Thursday saw us crossing to the mainland again to visit Bamburgh, which has important links with St Aidan. King Oswald was based in Bamburgh and when he wanted to re-introduce Christianity to the North-East he employed Aidan, a monk from Iona, who established a monastery on Lindisfarne in 635. Remains from this time were destroyed by Vikings, and the extensive castle that we explored dates from Norman times, with many later additions. While Steve chose to occupy the recreation of an Anglo-Saxon stone throne looking out towards Lindisfarne, a couple of us surfs enjoyed the same view while confined to the stocks! After visiting the fourteen rooms in the castle we had lunch in the village beneath its walls and popped into the RNLI Grace Darling Museum, telling the story of the lifeboat heroine's life and her part in the amazing rescue of nine shipwrecked survivors off the Farne Islands in 1838. Then, over the road to St. Aidan's church. St Aidan died in 651, said to be leaning against a wooden prop supporting his monastic cell, traditionally identified with a Y-shaped beam now high up in the church ceiling. The supposed site of Aidan's death is marked by a shrine installed in 2013. There was enough time remaining to find St Cuthbert's Cave, although I suspect some of the group wondered if we would ever get there. Steve patiently followed my navigation which led us down ever narrowing country roads which finally deteriorated into a dead-end farm track. Retracing our steps, and consulting a proper OS map, we arrived at the car park and set off on a short uphill walk to find "Cuddy's Cave" in a woodland clearing. After his death in 687, Cuthbert was buried on Lindisfarne but the monks took his remains on walkabout when Viking raiders threatened the island. The cave is said to be where monks and body rested on the first night. The life-size sculpture "Journey" in St Mary's church on Holy Island depicts the monks carrying St Cuthbert's coffin to safety. We sampled some local culture that evening when Andy and Margaret Watchorn gave a concert playing Northumbrian Smallpipes and fiddle in the island community centre. Their chat between playing gave lots of information about the instruments and tradition. The concert had an international flavour when Margaret played the Nyckelharpa, a Swedish"fiddle" where keys are depressed to change the pitch of the strings. Google it if you want to know more.

Mary Gunn took us out again on Thursday morning, this time walking to the dunes and coast at the north end of the island. Her botanic knowledge pointed out many plants, including Early Marsh Orchid and Northern Marsh Orchid. Also, the invasive Pirri-pirri bur from New Zealand, with warning signs to remove burrs from clothing and dogs to prevent it spreading off the island. Birdlife included eider or "Cuddy" ducks (with the first chicks Mary had seen this year), oystercatchers, lapwings, cormorants, a lone gannet and, perhaps best of all, fulmars swooping past us on the cliffs. For the paleontologists, Mary teased some crinoid fossils out of the cliffs, also known as St Cuthbert's beads or Cuddy beads as they were strung together as necklaces or rosaries in medieval Northumbria. It seems that you can't go far on Lindisfarne before encountering some reference to Cuthbert! A free afternoon left us to revisit favourite island spots, discover new ones, or browse the shops. I found the Lindisfarne Gospel Garden at Marygate to be a quiet, sunny spot for contemplation.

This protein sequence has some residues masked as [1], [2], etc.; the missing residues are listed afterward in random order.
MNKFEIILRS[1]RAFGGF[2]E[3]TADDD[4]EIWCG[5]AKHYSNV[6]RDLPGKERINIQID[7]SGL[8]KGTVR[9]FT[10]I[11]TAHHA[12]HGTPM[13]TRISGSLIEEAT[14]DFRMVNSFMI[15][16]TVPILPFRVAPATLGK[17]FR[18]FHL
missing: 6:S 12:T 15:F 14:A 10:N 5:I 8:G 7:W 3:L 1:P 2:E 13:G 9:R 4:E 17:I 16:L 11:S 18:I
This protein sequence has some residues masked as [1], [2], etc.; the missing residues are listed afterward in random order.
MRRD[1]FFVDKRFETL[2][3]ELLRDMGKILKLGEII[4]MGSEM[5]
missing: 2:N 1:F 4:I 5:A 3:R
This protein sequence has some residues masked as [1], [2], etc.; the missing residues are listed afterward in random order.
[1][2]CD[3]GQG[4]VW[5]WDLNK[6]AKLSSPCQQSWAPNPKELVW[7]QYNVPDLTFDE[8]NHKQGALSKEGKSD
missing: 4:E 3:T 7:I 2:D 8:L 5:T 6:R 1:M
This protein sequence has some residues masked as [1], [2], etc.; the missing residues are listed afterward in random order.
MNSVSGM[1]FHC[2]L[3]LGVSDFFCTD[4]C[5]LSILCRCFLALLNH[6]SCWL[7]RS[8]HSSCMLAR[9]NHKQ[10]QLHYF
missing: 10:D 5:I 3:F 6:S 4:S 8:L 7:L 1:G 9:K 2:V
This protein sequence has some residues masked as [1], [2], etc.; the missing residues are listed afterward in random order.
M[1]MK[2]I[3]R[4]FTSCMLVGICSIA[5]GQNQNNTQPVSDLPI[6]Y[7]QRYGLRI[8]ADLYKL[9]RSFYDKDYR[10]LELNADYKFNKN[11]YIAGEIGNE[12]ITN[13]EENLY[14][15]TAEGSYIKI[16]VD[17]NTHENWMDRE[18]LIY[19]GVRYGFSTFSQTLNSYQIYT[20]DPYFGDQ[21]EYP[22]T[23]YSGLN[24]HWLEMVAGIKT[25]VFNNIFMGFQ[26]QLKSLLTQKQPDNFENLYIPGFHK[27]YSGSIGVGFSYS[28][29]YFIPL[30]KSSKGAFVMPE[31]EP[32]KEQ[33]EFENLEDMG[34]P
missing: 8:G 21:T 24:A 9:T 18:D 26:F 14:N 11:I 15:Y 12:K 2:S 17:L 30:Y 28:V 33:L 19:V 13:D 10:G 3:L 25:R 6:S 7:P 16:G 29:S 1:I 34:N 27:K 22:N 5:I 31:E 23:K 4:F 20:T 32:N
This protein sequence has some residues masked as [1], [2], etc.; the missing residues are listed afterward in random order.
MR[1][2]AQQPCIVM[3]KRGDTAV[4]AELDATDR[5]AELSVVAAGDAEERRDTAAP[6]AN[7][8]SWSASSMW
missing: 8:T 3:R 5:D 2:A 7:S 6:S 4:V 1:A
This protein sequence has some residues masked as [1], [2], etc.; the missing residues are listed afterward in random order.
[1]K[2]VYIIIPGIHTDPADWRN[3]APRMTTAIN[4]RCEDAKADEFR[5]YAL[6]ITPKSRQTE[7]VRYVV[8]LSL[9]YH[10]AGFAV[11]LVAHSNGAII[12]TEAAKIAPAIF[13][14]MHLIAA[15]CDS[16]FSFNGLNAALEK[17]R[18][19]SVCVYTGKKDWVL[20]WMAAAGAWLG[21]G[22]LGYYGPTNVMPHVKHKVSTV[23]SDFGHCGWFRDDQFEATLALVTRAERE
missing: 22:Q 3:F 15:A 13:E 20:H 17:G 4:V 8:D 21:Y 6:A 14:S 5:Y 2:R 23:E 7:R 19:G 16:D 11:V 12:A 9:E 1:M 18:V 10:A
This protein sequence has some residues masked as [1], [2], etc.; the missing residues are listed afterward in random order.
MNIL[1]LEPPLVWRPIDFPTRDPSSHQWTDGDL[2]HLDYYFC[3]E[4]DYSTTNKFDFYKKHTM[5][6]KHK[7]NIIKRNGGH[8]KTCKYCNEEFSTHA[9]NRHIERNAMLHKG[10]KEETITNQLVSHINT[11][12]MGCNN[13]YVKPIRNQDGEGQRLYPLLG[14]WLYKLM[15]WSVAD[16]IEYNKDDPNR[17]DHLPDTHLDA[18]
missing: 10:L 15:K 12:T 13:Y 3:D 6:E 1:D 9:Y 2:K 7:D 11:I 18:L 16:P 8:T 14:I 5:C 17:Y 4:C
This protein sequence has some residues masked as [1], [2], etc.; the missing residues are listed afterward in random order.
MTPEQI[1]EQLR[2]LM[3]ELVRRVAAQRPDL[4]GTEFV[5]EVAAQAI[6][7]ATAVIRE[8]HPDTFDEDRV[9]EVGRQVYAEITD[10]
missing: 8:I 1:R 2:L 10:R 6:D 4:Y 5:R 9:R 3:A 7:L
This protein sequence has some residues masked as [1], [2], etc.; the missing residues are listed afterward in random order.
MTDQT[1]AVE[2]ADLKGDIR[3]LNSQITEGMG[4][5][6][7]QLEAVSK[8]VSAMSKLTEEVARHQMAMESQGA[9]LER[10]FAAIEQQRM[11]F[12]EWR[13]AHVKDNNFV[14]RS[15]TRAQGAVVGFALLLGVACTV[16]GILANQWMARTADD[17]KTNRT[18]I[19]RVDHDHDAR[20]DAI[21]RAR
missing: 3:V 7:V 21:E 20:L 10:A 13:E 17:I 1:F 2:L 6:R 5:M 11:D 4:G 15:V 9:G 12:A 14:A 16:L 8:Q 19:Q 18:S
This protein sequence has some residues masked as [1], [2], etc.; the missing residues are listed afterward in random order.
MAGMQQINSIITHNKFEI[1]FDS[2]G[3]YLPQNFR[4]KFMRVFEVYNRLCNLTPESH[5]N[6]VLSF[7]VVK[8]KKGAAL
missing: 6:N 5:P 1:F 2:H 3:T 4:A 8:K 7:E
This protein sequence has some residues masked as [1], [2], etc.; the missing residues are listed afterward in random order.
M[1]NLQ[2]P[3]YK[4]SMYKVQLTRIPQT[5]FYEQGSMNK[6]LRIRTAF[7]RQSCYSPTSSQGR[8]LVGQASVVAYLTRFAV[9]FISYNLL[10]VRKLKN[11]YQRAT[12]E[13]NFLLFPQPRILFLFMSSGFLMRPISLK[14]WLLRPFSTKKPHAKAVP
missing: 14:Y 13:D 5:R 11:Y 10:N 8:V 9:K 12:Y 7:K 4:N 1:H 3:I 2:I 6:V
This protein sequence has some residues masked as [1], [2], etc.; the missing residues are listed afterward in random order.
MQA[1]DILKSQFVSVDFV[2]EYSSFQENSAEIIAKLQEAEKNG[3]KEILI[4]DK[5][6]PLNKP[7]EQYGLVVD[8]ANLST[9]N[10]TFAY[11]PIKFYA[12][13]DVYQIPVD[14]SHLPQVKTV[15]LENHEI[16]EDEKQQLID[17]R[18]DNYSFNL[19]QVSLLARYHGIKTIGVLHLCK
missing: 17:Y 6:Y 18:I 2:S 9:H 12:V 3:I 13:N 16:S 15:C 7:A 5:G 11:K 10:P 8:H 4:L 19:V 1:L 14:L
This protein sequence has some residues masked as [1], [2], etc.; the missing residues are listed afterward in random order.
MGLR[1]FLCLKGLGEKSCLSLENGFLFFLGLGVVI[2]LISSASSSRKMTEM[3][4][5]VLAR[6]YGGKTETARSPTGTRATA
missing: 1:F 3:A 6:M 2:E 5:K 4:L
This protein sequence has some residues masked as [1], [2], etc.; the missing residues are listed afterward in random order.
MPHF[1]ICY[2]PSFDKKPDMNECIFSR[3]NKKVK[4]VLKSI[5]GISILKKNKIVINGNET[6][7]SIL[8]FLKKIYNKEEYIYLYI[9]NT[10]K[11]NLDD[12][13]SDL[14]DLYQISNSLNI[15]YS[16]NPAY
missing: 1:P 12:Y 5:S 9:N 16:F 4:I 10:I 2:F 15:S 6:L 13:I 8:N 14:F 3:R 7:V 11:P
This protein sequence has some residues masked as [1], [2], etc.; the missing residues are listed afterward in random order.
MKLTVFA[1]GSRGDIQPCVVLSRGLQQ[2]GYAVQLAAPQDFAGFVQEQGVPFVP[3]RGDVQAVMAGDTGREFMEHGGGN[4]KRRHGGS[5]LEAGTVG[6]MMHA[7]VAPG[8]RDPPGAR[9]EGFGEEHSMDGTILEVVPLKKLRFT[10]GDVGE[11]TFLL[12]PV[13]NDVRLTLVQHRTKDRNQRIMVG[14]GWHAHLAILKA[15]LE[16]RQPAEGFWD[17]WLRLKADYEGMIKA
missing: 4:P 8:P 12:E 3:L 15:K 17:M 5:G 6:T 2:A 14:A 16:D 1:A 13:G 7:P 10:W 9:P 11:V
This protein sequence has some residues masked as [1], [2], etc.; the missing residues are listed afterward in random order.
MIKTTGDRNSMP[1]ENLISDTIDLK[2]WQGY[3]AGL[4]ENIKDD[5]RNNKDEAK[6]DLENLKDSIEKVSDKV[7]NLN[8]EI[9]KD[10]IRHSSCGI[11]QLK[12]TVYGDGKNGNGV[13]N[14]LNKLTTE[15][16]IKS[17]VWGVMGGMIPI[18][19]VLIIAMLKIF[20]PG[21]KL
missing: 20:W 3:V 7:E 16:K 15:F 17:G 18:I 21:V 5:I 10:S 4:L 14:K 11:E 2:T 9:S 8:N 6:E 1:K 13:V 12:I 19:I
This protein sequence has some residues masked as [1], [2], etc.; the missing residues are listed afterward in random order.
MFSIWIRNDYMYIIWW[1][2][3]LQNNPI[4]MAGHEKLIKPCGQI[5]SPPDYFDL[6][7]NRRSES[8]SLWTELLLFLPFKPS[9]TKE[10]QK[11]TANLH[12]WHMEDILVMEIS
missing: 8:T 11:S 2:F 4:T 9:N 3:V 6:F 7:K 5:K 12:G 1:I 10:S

Throughout the week, many of us walked the short distance to St Mary's church for morning prayer. The chirping of sparrows flying to and from their nests between the stones of the church wall making a lovely prelude to our time of worship. On the final morning, Sam (curate as well as one of our Marygate hosts) said a special prayer for those who were leaving the island as a blessing to see us on our way. We bade farewell to our hosts Don & Sam, thanking them for their hospitality and some excellent meals. It was finally time for our pilgrim group to leave the island, eventually making for London, Southampton, Bristol and Florida - although everyone was taking the opportunity to stop somewhere else or visit friends. In my case, it was a couple of hours in Durham for my first visit to the Cathedral. This was, appropriately, the place where those monks ended up after carrying Cuthbert's coffin for seven years - a journey which took me less than two hours. Cuthbert's elaborate shrine behind the High Altar was destroyed in the Reformation, later replaced by a simple marble slab inscribed 'Cuthbertus' which is surely more fitting to the saint's lifestyle. Despite there being quite a few visitors, I had a few moments alone at the shrine to reflect on the past week. If in Durham, the Cathedral's "Treasures of St Cuthbert" exhibition is a must, containing his original 7th century coffin, his gold and garnet pectoral cross, the portable altar & ivory comb placed in his coffin, and embroidered Anglo-Saxon vestments gifted to his shrine. If you cant get there in person this YouTube video is the next best thing

Covid had changed the way that Marygate House was operating, so thanks to Steve for making last minute changes which ensured that our visit, although shortened and with less people, could go ahead.